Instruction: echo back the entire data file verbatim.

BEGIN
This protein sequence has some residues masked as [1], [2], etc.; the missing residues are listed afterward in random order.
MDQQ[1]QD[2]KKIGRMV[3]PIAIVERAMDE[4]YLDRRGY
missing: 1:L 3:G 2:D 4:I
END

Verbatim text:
This protein sequence has some residues masked as [1], [2], etc.; the missing residues are listed afterward in random order.
MDQQ[1]QD[2]KKIGRMV[3]PIAIVERAMDE[4]YLDRRGY
missing: 1:L 3:G 2:D 4:I